29 January 2013
South Africa, despite being the last country to launch the Campaign for Accelerated Reduction of Maternal Mortality in Africa (CARMMA), is set on using every opportunity to achieve the targets set out by the strategy, says President Jacob Zuma.
“South Africa is committed to doing everything we can to reduce maternal and child mortality and to improve the lives of women and children, both in our country and on the continent,” Zuma said on Monday.
Speaking at a high level meeting of the CARMMA on the sidelines of the African Union Summit underway in Addis Ababa, Ethiopia, Zuma said the government had developed a national dashboard to monitor progress in the implementation of the strategy.
With the aid of government’s development partners, the country’s provinces have been supported to strengthen their plans to achieve the goals of CARMMA.
CARMMA aims to reduce the number of women who die as a result of childbearing, during pregnancy or within 42 days of delivery or termination of pregnancy, among others.
Part of South Africa’s intervention will include strengthening family planning, especially teenage pregnancies, as they contribute up to 36% of maternal deaths, despite only constituting 8% of the total number of pregnancies.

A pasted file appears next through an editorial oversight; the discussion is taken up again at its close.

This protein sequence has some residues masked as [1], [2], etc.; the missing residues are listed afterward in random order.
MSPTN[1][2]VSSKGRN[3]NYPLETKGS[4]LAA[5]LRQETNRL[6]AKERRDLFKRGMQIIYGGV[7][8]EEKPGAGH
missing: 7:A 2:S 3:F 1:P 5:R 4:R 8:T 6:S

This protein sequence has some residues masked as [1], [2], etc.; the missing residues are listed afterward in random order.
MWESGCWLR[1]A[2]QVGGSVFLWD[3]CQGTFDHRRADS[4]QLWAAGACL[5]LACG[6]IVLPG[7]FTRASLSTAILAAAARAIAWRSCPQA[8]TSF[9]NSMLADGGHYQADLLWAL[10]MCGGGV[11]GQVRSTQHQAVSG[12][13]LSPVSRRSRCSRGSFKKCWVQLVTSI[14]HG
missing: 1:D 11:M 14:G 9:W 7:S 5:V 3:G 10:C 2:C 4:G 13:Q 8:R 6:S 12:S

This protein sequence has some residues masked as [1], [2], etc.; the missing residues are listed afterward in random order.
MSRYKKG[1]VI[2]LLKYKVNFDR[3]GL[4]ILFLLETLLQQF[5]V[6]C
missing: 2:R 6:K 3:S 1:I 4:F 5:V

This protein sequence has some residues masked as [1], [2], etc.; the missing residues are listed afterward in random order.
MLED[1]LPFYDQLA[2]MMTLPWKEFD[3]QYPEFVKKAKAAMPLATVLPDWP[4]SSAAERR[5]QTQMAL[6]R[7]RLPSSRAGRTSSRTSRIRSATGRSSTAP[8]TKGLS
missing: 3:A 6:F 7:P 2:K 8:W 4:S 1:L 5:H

Others measures will include eliminating mother-to-child transmission of HIV; strengthening maternity services by deploying dedicated obstetric ambulances to transport women in labour to the nearest appropriate health facility; training doctors and nurses who work in maternity units in the essential steps in the management of child birth emergencies; training more midwives and advanced midwives; and expanding immunisation coverage.
“Unfortunately, despite progress in dealing with HIV since 2009, HIV still contributes to about 40% of maternal and child deaths in South Africa. This means that unless we deal decisively with HIV, we will not be able to reduce maternal and child mortality to any significant extent,” Zuma said.
In order to address this, he said the country’s HIV programme – where citizens are encouraged to get tested for HIV at least once a year – was imperative in beating the epidemic.
According to the World Health Organisation, as many as 1 500 women die every day globally due to complications related to pregnancy or childbirth. Most of these deaths occur in developing countries, most of them in Africa.